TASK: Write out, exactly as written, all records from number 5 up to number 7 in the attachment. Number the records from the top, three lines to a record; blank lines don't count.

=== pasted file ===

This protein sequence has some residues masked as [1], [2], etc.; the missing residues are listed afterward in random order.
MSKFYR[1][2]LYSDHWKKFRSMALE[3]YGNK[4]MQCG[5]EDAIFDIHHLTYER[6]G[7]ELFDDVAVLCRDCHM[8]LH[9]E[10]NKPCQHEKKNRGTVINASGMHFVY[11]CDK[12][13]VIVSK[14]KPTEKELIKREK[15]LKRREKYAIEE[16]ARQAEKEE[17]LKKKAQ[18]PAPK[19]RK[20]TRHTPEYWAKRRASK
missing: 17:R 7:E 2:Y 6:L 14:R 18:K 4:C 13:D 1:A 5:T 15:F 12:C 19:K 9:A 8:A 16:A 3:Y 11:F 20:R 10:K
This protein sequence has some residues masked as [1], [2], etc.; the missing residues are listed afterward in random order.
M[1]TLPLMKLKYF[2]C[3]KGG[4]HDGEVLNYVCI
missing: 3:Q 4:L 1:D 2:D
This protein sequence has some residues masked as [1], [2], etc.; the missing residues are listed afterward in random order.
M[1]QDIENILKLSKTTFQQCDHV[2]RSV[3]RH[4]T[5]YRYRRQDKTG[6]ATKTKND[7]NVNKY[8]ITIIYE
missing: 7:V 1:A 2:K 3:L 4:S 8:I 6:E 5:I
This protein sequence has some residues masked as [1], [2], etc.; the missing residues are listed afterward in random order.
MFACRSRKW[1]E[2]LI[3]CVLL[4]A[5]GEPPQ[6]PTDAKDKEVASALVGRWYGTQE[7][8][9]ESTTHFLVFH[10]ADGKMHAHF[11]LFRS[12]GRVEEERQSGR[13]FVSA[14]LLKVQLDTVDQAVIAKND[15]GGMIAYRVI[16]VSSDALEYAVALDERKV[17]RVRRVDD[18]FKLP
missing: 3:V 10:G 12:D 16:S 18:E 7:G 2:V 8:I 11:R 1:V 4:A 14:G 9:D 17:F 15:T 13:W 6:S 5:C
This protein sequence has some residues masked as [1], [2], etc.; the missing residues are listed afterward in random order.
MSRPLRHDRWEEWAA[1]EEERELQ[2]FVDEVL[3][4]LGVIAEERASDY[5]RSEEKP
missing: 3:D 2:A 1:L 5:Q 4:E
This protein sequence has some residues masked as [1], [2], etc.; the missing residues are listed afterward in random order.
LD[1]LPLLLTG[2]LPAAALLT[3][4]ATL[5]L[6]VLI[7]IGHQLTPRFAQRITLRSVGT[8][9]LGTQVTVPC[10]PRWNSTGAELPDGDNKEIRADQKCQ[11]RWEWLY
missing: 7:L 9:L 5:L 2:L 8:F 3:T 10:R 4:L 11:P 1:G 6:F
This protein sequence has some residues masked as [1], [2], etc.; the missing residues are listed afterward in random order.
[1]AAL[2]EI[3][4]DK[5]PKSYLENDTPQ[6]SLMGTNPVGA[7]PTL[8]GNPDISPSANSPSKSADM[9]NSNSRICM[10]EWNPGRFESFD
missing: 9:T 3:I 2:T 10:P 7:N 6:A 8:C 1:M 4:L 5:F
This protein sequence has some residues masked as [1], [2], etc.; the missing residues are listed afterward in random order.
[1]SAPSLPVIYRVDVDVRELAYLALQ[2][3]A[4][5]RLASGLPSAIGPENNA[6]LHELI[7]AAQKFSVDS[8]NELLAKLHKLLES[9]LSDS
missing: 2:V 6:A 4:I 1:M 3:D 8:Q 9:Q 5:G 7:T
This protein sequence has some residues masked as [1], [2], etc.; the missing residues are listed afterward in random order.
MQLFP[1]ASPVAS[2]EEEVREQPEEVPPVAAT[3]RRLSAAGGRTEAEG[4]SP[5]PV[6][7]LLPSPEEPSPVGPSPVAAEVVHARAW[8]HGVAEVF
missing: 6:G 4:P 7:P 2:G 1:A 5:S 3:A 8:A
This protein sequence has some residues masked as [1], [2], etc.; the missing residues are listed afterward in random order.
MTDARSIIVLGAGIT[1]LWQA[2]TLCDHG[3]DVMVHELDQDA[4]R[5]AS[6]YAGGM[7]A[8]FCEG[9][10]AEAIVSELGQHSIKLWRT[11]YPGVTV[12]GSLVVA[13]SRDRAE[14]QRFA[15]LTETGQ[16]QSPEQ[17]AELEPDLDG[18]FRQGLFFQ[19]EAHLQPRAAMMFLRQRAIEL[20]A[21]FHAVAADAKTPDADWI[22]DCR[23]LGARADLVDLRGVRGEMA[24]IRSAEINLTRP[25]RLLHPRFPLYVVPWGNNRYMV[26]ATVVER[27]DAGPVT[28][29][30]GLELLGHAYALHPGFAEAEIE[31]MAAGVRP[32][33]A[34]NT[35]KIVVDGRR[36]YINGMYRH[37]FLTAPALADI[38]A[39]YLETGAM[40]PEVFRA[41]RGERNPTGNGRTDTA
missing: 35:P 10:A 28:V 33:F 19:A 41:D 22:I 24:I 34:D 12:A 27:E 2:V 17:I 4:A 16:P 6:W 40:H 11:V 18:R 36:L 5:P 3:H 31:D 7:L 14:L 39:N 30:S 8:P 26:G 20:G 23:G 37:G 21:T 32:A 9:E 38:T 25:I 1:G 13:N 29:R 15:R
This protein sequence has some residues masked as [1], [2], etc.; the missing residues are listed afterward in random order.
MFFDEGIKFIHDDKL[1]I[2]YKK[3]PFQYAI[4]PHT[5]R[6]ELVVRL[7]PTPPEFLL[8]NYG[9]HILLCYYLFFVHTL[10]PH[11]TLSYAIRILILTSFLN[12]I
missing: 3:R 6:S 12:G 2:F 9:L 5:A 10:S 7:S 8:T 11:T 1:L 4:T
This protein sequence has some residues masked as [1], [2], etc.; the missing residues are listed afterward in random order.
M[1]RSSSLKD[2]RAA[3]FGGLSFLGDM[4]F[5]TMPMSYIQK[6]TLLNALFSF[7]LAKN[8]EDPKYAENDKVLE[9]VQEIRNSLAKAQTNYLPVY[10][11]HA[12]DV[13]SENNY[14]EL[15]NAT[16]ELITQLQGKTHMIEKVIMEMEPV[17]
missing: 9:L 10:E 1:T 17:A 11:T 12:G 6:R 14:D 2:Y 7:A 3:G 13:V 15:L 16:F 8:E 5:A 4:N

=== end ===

This protein sequence has some residues masked as [1], [2], etc.; the missing residues are listed afterward in random order.
MSRPLRHDRWEEWAA[1]EEERELQ[2]FVDEVL[3][4]LGVIAEERASDY[5]RSEEKP
missing: 3:D 2:A 1:L 5:Q 4:E
This protein sequence has some residues masked as [1], [2], etc.; the missing residues are listed afterward in random order.
LD[1]LPLLLTG[2]LPAAALLT[3][4]ATL[5]L[6]VLI[7]IGHQLTPRFAQRITLRSVGT[8][9]LGTQVTVPC[10]PRWNSTGAELPDGDNKEIRADQKCQ[11]RWEWLY
missing: 7:L 9:L 5:L 2:L 8:F 3:T 10:R 4:L 11:P 1:G 6:F
This protein sequence has some residues masked as [1], [2], etc.; the missing residues are listed afterward in random order.
[1]AAL[2]EI[3][4]DK[5]PKSYLENDTPQ[6]SLMGTNPVGA[7]PTL[8]GNPDISPSANSPSKSADM[9]NSNSRICM[10]EWNPGRFESFD
missing: 9:T 3:I 2:T 10:P 7:N 6:A 8:C 1:M 4:L 5:F